The Norfolk Admirals just returned home from Toronto on Monday after capturing the American Hockey League’s Calder Cup, and more celebrations are set for Wednesday. So coach Jon Cooper has been a little busy.
Too busy, for now, to discuss his future, but the hottest name among young coaches available for NHL vacancies could be a strong candidate for the Washington Capitals.
And the 44-year-old is willing to listen.
“If they called, for sure,” Cooper said in a phone interview Tuesday. “I’ve put myself in a position that if I could have an opportunity to go to an NHL team that was the right fit for me and for management, I’d be crazy not to look at that.”
Much like ex-Caps coach Bruce Boudreau, Cooper has won everywhere he has gone. In addition to the Calder Cup his Admirals wrapped up Saturday with a sweep, he led teams to championships in the United States Hockey League, North American Hockey League, Central States Hockey League and even at the high school level in Michigan.
Jason Herter, who coached the Fargo Force of the USHL before becoming an assistant at Minnesota-Duluth, first met Cooper at Notre Dame High School in Saskatchewan and has watched him succeed at every level. He said it’s not by accident.
“I don’t know what NHL guys think about who they look for in coaches, but I can just tell you about Jon himself, what I think, being a colleague, and that is, whatever it is, he’s got it,” Herter said. “Whether it’s how he manages relationships between the team, how he delivers his message to the team, everybody I know that’s played for him in the past and present that I’ve talked to absolutely loved playing hockey for Jon Cooper. I don’t know how much of a [tough guy] he is or not, but his message gets across to the players no matter what level it is.”
As far as moving to the NHL, Cooper said it’s all about the “right situation.”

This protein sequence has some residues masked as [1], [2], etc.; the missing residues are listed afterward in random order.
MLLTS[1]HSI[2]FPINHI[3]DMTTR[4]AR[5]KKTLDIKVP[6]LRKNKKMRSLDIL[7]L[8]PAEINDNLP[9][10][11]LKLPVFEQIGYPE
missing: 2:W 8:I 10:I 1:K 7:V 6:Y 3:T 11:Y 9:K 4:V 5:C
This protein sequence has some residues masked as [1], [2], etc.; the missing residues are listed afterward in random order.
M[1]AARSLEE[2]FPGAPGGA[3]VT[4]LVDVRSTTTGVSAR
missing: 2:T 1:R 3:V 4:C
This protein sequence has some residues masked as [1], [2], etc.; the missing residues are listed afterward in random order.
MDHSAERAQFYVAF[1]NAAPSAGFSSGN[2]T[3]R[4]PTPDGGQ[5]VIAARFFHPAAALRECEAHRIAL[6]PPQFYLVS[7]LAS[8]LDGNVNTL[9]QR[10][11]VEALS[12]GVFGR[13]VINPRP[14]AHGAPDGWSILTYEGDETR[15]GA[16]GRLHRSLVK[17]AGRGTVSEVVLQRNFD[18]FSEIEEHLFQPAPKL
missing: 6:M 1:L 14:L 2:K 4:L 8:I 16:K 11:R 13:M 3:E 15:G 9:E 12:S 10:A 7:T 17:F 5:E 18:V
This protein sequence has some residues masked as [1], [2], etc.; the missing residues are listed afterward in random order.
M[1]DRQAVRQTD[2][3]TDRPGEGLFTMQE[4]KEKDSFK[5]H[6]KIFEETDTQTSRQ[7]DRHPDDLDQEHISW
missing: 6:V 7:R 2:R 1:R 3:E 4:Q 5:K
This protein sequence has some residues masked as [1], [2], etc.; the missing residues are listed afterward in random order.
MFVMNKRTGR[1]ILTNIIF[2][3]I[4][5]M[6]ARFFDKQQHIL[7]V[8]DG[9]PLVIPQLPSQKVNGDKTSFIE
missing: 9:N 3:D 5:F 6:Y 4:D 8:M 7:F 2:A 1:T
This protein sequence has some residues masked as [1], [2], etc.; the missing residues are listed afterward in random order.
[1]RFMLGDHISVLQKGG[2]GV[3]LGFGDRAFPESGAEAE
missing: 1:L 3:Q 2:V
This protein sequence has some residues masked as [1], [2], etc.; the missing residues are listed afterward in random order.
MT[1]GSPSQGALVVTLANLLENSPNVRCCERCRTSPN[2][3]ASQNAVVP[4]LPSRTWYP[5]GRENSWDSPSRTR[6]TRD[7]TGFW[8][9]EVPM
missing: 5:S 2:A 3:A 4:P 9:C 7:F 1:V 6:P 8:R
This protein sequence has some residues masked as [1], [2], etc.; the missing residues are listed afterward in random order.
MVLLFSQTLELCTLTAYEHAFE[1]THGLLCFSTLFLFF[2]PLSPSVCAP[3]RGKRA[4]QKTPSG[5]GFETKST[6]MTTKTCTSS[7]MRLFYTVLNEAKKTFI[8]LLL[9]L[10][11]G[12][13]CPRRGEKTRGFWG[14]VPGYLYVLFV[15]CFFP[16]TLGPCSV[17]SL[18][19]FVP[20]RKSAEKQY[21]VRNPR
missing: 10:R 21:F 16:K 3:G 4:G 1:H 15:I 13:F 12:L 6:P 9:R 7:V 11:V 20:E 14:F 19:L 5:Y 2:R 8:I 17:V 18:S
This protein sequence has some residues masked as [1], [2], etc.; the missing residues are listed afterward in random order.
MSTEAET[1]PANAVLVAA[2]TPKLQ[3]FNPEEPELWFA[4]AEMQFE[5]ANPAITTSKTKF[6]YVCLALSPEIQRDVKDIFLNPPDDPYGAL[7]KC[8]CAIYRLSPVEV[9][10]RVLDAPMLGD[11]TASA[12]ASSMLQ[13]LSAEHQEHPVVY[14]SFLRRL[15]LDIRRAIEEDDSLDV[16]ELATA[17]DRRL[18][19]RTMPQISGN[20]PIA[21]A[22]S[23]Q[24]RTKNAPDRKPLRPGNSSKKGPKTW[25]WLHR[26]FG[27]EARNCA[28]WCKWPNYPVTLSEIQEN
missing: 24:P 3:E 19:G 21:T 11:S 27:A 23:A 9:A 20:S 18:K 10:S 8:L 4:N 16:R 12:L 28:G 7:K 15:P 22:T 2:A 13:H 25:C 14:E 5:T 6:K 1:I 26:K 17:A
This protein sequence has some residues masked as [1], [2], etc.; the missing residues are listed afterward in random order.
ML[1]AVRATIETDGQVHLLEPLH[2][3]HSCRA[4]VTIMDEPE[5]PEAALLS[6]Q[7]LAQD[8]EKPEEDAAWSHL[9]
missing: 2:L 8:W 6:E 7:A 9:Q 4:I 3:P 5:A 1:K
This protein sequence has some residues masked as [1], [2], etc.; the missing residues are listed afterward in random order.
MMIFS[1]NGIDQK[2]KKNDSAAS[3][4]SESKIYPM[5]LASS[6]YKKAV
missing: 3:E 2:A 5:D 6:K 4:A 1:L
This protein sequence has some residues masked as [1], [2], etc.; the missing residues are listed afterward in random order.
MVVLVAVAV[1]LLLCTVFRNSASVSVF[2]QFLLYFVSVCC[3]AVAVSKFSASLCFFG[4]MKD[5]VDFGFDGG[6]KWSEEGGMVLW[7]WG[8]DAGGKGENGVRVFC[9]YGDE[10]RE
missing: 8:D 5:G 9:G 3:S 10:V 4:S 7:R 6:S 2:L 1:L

“Let’s be honest, if I was standing outside looking at me, I would probably sit here and say, ‘Well, look how much he’s won the last two years, the streak, he won the Calder Cup.’ I’m probably a chic name right now. And in this business, that’s good,” he said. “Sometimes it’s time to move and sometimes you’ve got to strike when the iron’s hot, if it happens.”
George McPhee has hired four coaches as general manager in Washington — Bruce Cassidy, Glen Hanlon, Boudreau and Dale Hunter — and none had experience as a head man in the NHL. There’s certainly an argument to be made that this veteran team could use an experienced coach in the vein of Marc Crawford or Los Angeles Kings assistant John Stevens. But Cooper’s 55-18-3 record this season, which included a 28-game winning streak, should help push him into consideration.
He acknowledged not knowing what management was looking for in a coach, counting the Caps and the other team with a vacancy, the Edmonton Oilers. But Cooper could be ripe for either chance.
“Look at one franchise that has been struggling in the standings a little bit but is just piling up No. 1 draft picks who looks like in the next few years is ready to take off,” he said. “And you’ve got another organization that’s right there, a playoff team every year and on the cusp of going to the final four if not a Cup Final. So they’re two extremely, I think, great situations to go into.”
Cooper is a native of Prince George, British Columbia, though he has the Chesapeake area of Virginia as his residence while coaching in Norfolk. That could change regardless if he gets an NHL gig, it has been widely reported that the Tampa Bay Lightning are switching AHL affiliates to the Syracuse Crunch.
“I’m still under contract with Tampa. That decision’s above my pay grade,” he said. “I’m going to follow the team wherever they go. I’m obligated to. We’ll see how everything plays out.”
Things could play out with Cooper following a path similar to that of Boudreau with the Caps, Kirk Muller of the Carolina Hurricanes and Kevin Dineen of the Florida Panthers; coaches who jumped from AHL success to NHL opportunity.